The president then visited the laboratory of Prof. Avner Adin, where he heard of what is being done in water treatment and recycling and the hothouse of Dr. Menachem Moshelion, who researches water-saving and high-yield plants that are suitable for growing in dry regions. At the end of his visit, Peres was the guest at a luncheon with heads of departments and doctoral students.
The president said at the end of his visit, “I am proud of Israeli developments and technology in the area of agriculture and can say wholeheartedly that you, at the Hebrew University, are the best ambassadors of the State of Israel. No diplomatic explanations can serve as an alternative to your enormous contribution to agricultural development and the eradication of world hunger.”
The president was presented with a gift consisting of agricultural products produced at the faculty, including olives, wine, honey and exotic fruits.
Also participating from the Hebrew University in the presidential visit were the chairman of the Hebrew University Board of Governors, Mickey Federmann, and Vice-President for External Affairs Carmi Gillon.
Hebrew University researcher wins Krill Prize for excellence
Jerusalem, Feb. 17, 2010 – Dr. Masha Niv, a senior lecturer in the Institute of Biochemistry, Food Science and Nutrition at the Robert H. Smith Faculty of Agriculture, Food and Environment at the Hebrew University of Jerusalem, has been awarded a Krill Prize for Excellence in Scientific Research for 2010. The prize is worth $10,000.
Dr. Niv joined the university in 2007 after having led a team of researchers at Keryx Biopharmaceuticals and spending several years as a post-doctoral research fellow and Instructor at the Weill Medical College of Medicine at Cornell University.
Dr. Niv has established the first computational biology and structural bioinformatics laboratory at the Faculty of Agriculture, Food and Environment. Her research group is focused on application and development of simulation methods for the study of structure, interactions and dynamics of key signaling proteins. Recent accomplishments include rational design of anti-diabetic peptides and on computer-aided studies of the molecular basis for bitter taste perception.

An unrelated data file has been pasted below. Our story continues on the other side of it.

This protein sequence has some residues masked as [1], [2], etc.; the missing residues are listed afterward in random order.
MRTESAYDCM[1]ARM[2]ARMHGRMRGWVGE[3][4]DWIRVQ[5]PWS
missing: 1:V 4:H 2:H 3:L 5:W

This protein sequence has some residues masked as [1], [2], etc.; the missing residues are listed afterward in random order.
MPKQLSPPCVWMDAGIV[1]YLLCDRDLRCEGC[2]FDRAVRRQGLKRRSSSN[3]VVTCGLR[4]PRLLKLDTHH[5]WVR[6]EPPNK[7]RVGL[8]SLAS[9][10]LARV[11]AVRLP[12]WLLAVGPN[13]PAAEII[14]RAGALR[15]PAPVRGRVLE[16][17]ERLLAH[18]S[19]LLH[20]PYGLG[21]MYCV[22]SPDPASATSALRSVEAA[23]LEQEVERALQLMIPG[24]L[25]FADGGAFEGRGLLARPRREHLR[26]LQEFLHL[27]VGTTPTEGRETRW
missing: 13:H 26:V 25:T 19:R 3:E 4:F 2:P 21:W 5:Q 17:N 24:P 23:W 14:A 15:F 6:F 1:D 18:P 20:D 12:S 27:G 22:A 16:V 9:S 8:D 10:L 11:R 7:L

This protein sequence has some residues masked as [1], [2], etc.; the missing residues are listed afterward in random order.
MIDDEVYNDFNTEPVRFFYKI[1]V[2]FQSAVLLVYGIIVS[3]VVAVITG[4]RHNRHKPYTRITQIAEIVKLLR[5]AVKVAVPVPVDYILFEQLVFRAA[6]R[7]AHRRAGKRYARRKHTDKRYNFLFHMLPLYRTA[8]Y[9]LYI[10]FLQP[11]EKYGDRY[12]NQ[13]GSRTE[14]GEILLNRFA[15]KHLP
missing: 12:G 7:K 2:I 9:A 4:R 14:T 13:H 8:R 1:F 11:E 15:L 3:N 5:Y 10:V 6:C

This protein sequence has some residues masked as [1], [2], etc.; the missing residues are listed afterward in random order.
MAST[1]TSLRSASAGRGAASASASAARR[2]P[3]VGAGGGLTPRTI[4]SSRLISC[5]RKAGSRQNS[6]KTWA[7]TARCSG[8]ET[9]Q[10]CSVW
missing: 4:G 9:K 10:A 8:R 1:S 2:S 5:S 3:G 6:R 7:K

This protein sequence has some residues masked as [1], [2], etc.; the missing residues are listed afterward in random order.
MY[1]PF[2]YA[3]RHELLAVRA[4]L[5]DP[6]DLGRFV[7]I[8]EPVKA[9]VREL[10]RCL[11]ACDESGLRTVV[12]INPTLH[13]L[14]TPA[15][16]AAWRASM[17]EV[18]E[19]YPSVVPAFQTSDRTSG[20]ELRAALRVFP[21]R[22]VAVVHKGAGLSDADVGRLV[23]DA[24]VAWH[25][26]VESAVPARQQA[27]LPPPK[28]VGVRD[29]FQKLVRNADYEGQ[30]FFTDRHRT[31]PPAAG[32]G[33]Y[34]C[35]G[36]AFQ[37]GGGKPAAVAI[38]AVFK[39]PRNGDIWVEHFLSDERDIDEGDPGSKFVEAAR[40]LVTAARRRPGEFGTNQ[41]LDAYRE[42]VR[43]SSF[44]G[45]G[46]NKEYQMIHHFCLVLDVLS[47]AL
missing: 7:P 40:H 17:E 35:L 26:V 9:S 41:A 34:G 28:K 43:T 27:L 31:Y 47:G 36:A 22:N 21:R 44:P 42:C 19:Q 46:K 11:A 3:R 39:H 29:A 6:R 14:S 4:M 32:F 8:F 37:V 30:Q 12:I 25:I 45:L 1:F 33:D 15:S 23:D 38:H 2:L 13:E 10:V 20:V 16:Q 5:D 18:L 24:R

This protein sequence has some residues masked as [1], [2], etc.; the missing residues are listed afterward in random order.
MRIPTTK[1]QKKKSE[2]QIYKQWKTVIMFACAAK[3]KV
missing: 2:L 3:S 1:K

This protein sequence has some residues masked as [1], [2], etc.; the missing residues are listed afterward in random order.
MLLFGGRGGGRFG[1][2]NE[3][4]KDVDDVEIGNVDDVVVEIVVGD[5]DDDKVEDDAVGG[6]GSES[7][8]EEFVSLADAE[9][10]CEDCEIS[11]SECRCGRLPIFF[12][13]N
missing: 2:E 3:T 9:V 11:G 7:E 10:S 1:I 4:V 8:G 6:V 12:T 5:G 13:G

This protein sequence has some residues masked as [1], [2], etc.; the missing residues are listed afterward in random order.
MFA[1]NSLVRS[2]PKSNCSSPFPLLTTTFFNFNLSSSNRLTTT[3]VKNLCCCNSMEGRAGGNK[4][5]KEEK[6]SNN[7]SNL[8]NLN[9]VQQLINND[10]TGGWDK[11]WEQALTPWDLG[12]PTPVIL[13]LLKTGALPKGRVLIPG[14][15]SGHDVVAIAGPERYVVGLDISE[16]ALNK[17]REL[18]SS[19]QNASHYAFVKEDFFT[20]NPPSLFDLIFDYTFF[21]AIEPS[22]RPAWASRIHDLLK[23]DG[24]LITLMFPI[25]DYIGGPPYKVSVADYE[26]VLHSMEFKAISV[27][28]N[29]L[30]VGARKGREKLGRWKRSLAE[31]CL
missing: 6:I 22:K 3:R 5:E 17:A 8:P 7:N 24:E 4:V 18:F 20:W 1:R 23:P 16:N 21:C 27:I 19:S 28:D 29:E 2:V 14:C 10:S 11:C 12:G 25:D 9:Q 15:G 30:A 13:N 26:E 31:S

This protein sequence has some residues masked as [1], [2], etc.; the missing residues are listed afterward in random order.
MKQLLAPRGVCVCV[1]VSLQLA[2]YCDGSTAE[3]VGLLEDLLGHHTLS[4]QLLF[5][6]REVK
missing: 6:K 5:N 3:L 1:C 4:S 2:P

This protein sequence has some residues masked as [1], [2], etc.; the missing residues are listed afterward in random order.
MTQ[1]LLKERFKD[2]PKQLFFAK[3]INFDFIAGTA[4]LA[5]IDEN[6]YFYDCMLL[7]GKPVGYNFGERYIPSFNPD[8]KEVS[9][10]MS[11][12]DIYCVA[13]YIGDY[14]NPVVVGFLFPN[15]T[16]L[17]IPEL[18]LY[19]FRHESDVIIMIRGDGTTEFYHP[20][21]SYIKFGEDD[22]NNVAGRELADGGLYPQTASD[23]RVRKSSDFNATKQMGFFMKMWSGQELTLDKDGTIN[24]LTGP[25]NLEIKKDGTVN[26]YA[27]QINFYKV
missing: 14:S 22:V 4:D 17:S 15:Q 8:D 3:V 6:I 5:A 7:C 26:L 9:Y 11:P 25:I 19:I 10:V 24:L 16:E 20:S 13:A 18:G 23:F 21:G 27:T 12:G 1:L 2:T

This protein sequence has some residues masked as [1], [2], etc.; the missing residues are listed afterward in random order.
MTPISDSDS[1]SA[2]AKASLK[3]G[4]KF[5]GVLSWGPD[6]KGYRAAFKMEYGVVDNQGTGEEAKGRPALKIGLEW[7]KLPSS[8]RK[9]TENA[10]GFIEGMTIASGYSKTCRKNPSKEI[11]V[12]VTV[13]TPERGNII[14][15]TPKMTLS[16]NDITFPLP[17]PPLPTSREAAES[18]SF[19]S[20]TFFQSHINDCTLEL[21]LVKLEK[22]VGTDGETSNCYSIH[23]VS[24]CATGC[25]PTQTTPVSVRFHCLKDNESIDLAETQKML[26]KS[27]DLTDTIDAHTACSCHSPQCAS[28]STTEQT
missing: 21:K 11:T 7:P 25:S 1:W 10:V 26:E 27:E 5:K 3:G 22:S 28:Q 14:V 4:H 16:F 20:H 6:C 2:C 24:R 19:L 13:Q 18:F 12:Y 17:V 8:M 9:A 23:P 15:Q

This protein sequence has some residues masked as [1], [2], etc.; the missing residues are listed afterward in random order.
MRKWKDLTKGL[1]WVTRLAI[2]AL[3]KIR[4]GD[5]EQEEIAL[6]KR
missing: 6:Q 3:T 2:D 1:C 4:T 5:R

Initiated in 2005 by the Krill family, the Krill Prizes are awarded annually in the fields of exact sciences, life sciences, medicine, agriculture and engineering. Prizes are awarded to young faculty members at Israeli universities who hold untenured positions. Recipients are selected by the Wolf Foundation Scholarships Committee.
Hebrew U. mourns passing of dedicated leader, philanthropist Robert H. Smith
Jerusalem, December 31, 2009 – One of the Hebrew University's most dedicated supporters, Robert H. Smith, passed away on December 29, 2009, at the age of 81.
Mr. Smith was a generous philanthropist, business leader and advocate for the Jewish people. A highly successful real estate developer, his professional achievements were matched by his dedication to humanitarian and Jewish communal causes. He fostered the strength of the Hebrew University of Jerusalem, Israel and the American Jewish community in many ways.
"Bob Smith was a dedicated family man who also embodied the value of community leadership and responsibility," said Hebrew University President, Prof. Menahem Ben-Sasson today. "His impact will long be felt by generations to come – whether young students being educated at the schools, universities, and cultural institutions he championed, or people in developing countries living healthier lives thanks to technologies made possible by his support. The Hebrew University community in Israel and abroad deeply mourns his passing – he shall be missed by us all."
Robert H. Smith served as Chairman of the University's Board of Governors from 1981-1985 and was awarded an honorary doctorate degree by the University in 1984. He served as president of the Washington D.C. chapter of the American Friends of the Hebrew University, and along with his beloved wife Clarice and his children and grandchildren, frequently visited Israel and the university.
He was the driving force behind the establishment of the Robert H. Smith Institute for Plant Sciences and Genetics in Agriculture at the Hebrew University’s Rehovot campus. This vanguard interdisciplinary research facility became the model for a broader expansion that is reshaping the future of sustainable agriculture in Israel and worldwide. Recently, the Hebrew University’s Faculty of Agriculture was officially rededicated as the Robert H. Smith Faculty of Agriculture, Food and Environment in his honor.
Robert Hilton Smith was born July 21, 1928, in Brooklyn, New York. His family moved to Washington in 1942, and he graduated from Anacostia High School in 1946, the same year his father formed the Charles E. Smith Construction Co. He joined the firm after graduating from the University of Maryland in 1950.
He took over his father's businesses in 1967 and ran them for many years with his brother-in-law. Together they transformed the construction firm into a multifaceted real estate corporation, eventually becoming Washington's largest commercial real estate landlords.
In recent years, Mr. Smith devoted his attention to philanthropy - donating hundreds of millions of dollars to universities, museums and historic landmarks.